She snapped a photo of her spouse holding it though, and that is public, so I’m showing it instead. Also totally adorbs.
The book also modeled at a publicity meeting earlier this week, and even got its own glass of champagne. (Public FB photo: Random House.)
Ginger Ko’s Motherlover
Coming soon from Coconut Books! Ginger got her first copies this week and snapped the requisite jpg. I cropped out her wedding dress, which arrived on the same day. (That’s some good mail.)
Cover art by Sofi Thanhauser. Scope the full cover here.
Morgan Parker’s Other People’s Comfort Keeps Me Up at Night
In this case, not an unboxing but a digital debut (which are also totally fun):
NB: Elle Collins also designed this buoyant cover of Jenn Marie Nunes’s book And/Or, also coming soon from Switchback as the winner of their first Queer Voices Prize.
Ben Fama’s Fantasy
Out soon from Ugly Duckling Presse. I can’t wait to see this in person. That silver is so pretty. Cover art by John Lisle.
Sometimes your friends share pics of their copies too, which is really pretty fantastic of them, no? Photo publicly shared by Kevin Killian on Facebook.
NB: Here’s what the chapbook cover looked like, when we did some of these poems last spring as a Bloof handmade chapbook called Odalisque, with a glossy cover featuring a textile pattern by London designer Francesca Lahiri-Langley.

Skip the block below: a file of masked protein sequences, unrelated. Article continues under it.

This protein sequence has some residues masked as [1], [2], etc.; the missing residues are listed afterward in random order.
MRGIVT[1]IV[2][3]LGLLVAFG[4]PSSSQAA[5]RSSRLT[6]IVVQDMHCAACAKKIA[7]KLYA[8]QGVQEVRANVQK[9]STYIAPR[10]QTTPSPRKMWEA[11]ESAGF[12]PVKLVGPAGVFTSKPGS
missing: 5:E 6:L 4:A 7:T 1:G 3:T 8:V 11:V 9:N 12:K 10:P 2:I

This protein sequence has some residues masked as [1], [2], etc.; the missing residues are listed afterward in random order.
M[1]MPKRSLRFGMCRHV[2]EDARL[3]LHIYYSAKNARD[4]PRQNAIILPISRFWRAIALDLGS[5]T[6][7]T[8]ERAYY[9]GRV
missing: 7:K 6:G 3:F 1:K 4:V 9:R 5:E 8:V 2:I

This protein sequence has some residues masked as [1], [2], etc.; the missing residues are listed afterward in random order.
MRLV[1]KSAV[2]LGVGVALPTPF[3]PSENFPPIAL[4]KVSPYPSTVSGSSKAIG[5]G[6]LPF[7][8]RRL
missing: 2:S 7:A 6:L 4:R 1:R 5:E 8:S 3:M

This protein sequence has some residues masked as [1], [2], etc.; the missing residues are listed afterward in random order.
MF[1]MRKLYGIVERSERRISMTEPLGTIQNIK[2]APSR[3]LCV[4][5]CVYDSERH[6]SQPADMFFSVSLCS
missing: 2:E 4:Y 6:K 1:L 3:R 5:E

Nikki Wallschlaeger’s Houses
I gasped when I saw this. I love its combination of boldness and domesticity (which totally works with Nikki’s poems). Photo and cover design by Nikki & Brian Wallschlaeger (who I heard also painted some of the props). Shared publicly by the author on Facebook.
It’s coming soon from Horse Less Press, which is offering a preorder discount.
Noah Eli Gordon’s The Word Kingdom in the Word Kingdom
Brooklyn Arts Press publisher Joe Pan shared this one (publicly, FB), shortly after it arrived yesterday. Alas, I do not know the details about the design right now, but I’m digging the “faux finish” of the hand-cut lettering photo on the cover, and the way it carries through to the title page.
This one is stunning (as usual). I’m hotly anticipating the moment it hits my mailbox. The a-peeling (heh) cover for the new issue of Caketrain is designed by Joseph Reed, featuring art by Yonca Karakas Demirel. (Publicly shared by Reed on Facebook.)
Caketrain‘s been sharing jpgs of some pull-quotes too. (See, Facebook’s algorithm always boosts photos, which is why you’ll find yourself frequently annoyed by smarmy motivational graphics, sarcastic Willy Wonka macros, and spuriously sourced philosphilcal quotes. This is a smart way to use the algorithm to boost the otherwise-depressing reach of a Facebook Page.)
And just for fun:
Here’s a back issue of Poets & Writers with Marilyn Monroe as the covergirl. (Publicly shared by Lee Herick.)
Unbox yourself, girl
If you have a shot of your own unboxing, consider posting it in the comments? I’d love to see it. (Or you can tweet it to me & Real Pants: @Shanna_Compton, @ActualPants with the #bythecover hashtag.)